If you aren’t considering the importance of practicing your nonverbal communication skills, all the good grammar you’ve mastered won’t be enough.

 “Understanding how nonverbal messages are sent and received and the types of nonverbal communication can make you a more effective face-to-face communicator. It’s impossible to overstate the importance of nonverbal communication.” (Masterclass)

Communication is yet another area to work on and develop a holistic awareness of your skillset. During her talk, Linda also broke up language into three parts, stating that 7% of our communication is through our words, 38% is via tone, and 55% is conveyed by body language.

If you’ve been around children this is something you already know, because they often tell you that they’re comparing your words to how you look and sound as you say them. My daughter has often told me after I’ve said “that’s great honey” that my tone was off or that my face was not at all confirming that I thought something was actually great.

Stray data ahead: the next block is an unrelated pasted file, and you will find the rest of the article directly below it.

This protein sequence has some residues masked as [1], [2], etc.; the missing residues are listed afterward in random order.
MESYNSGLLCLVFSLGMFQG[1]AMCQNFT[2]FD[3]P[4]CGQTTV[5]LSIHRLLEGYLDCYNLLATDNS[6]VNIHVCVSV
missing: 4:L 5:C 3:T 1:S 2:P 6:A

Declaring greatness should be accompanied by a smile, eye contact, a touch, and an exuberant tone, anything else will likely create skepticism in the person to whom the compliment is directed. 

Our nonverbal communication seems to have degraded with cell phones now commanding so much attention. Many people ignore the signals sent when speaking with someone while looking at their devices. We are potentially hearing less than ever.

Standing out as an effective, charismatic nonverbal communicator will help you to create the work and life you truly want. Here are a few new tips that I learned recently:

  1. Pay attention to nonverbal cues that others are giving you and the ways you use them as well. What happens when you squint your eyes, avert your eyes or raise your eyebrows?

    Pay attention to nonverbal messages in clusters, meaning more than one movement. If someone shakes your hand, smiles, and stands up straight, multiple physical movements and messages are speaking to you. There’s more being said than just a handshake would convey.